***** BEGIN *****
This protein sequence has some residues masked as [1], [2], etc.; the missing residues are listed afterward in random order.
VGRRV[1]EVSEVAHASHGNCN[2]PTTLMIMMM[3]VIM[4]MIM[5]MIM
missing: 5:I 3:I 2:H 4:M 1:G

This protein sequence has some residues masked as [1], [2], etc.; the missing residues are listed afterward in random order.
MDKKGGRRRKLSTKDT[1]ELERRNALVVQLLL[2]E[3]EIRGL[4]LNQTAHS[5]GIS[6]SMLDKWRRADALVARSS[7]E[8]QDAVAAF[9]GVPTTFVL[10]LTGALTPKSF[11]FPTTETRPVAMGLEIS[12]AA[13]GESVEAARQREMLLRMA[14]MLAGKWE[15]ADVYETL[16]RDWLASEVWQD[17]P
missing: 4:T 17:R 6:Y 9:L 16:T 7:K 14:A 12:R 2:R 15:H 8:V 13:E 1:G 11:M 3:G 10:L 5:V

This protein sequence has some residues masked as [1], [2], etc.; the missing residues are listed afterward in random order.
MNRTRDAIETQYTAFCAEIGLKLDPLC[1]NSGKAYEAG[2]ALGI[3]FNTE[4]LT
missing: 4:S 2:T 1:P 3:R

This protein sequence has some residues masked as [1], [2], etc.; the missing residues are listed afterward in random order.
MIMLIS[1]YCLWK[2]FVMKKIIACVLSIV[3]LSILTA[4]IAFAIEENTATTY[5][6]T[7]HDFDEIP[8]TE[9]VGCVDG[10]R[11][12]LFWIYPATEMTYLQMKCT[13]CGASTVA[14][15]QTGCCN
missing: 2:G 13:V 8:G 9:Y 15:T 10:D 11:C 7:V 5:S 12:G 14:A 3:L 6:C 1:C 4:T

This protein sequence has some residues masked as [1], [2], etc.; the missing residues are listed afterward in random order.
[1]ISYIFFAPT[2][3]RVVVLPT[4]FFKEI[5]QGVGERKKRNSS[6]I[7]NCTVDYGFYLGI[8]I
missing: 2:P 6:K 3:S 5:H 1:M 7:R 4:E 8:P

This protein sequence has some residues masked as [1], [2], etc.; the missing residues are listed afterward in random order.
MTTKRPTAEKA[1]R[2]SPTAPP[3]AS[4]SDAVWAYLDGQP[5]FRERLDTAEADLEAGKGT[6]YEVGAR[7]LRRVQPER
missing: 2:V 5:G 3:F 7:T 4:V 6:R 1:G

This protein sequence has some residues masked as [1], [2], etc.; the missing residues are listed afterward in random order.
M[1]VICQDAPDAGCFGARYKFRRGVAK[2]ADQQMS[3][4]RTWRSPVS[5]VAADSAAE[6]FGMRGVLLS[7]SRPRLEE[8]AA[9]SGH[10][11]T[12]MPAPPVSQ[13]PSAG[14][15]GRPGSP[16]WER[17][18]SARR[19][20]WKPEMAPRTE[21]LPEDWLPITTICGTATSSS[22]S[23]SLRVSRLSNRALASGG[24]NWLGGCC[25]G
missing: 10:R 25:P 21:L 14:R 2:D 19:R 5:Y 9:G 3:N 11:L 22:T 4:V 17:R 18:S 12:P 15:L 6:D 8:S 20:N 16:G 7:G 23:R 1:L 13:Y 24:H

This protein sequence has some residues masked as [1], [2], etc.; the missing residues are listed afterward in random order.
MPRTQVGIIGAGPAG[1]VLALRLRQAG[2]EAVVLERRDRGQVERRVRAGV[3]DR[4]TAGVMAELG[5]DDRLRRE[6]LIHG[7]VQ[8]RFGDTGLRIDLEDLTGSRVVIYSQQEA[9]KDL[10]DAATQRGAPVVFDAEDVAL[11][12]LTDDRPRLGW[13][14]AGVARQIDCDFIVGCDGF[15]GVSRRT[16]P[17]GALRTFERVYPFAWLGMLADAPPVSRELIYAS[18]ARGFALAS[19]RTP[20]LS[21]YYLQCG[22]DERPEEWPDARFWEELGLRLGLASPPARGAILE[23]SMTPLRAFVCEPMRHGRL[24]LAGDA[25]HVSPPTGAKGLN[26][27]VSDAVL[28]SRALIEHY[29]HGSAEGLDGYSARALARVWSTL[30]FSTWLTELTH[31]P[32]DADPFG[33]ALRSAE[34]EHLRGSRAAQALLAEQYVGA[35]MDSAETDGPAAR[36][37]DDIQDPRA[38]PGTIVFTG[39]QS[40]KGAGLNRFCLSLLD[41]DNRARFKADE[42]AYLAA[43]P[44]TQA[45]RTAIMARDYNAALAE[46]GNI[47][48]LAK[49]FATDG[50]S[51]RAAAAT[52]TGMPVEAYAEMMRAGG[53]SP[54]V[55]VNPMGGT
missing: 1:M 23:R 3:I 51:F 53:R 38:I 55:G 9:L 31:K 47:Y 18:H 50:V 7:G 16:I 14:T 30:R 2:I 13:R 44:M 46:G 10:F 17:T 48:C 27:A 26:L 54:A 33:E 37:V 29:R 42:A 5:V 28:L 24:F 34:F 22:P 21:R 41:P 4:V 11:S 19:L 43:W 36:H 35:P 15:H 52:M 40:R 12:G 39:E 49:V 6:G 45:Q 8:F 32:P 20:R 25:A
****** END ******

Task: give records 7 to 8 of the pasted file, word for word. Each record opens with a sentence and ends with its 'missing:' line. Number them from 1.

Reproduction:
This protein sequence has some residues masked as [1], [2], etc.; the missing residues are listed afterward in random order.
M[1]VICQDAPDAGCFGARYKFRRGVAK[2]ADQQMS[3][4]RTWRSPVS[5]VAADSAAE[6]FGMRGVLLS[7]SRPRLEE[8]AA[9]SGH[10][11]T[12]MPAPPVSQ[13]PSAG[14][15]GRPGSP[16]WER[17][18]SARR[19][20]WKPEMAPRTE[21]LPEDWLPITTICGTATSSS[22]S[23]SLRVSRLSNRALASGG[24]NWLGGCC[25]G
missing: 10:R 25:P 21:L 14:R 2:D 19:R 5:Y 9:G 3:N 11:L 22:T 4:V 17:R 18:S 12:P 15:L 6:D 8:S 20:N 16:G 7:G 23:R 1:L 13:Y 24:H

This protein sequence has some residues masked as [1], [2], etc.; the missing residues are listed afterward in random order.
MPRTQVGIIGAGPAG[1]VLALRLRQAG[2]EAVVLERRDRGQVERRVRAGV[3]DR[4]TAGVMAELG[5]DDRLRRE[6]LIHG[7]VQ[8]RFGDTGLRIDLEDLTGSRVVIYSQQEA[9]KDL[10]DAATQRGAPVVFDAEDVAL[11][12]LTDDRPRLGW[13][14]AGVARQIDCDFIVGCDGF[15]GVSRRT[16]P[17]GALRTFERVYPFAWLGMLADAPPVSRELIYAS[18]ARGFALAS[19]RTP[20]LS[21]YYLQCG[22]DERPEEWPDARFWEELGLRLGLASPPARGAILE[23]SMTPLRAFVCEPMRHGRL[24]LAGDA[25]HVSPPTGAKGLN[26][27]VSDAVL[28]SRALIEHY[29]HGSAEGLDGYSARALARVWSTL[30]FSTWLTELTH[31]P[32]DADPFG[33]ALRSAE[34]EHLRGSRAAQALLAEQYVGA[35]MDSAETDGPAAR[36][37]DDIQDPRA[38]PGTIVFTG[39]QS[40]KGAGLNRFCLSLLD[41]DNRARFKADE[42]AYLAA[43]P[44]TQA[45]RTAIMARDYNAALAE[46]GNI[47][48]LAK[49]FATDG[50]S[51]RAAAAT[52]TGMPVEAYAEMMRAGG[53]SP[54]V[55]VNPMGGT
missing: 1:M 23:R 3:I 51:F 53:R 38:I 55:G 9:L 31:K 47:Y 18:H 50:V 7:G 16:I 14:T 30:R 2:I 13:R 44:M 46:G 10:F 17:T 48:C 27:A 26:L 54:A 33:E 37:V 29:R 42:A 5:V 28:L 24:F 34:F 22:P 21:R 41:P 4:V 11:S 19:L 43:W 36:H 35:P 15:H 52:M 40:R 12:G 39:E 49:V 6:G 45:Q 8:F 32:P 20:R 25:A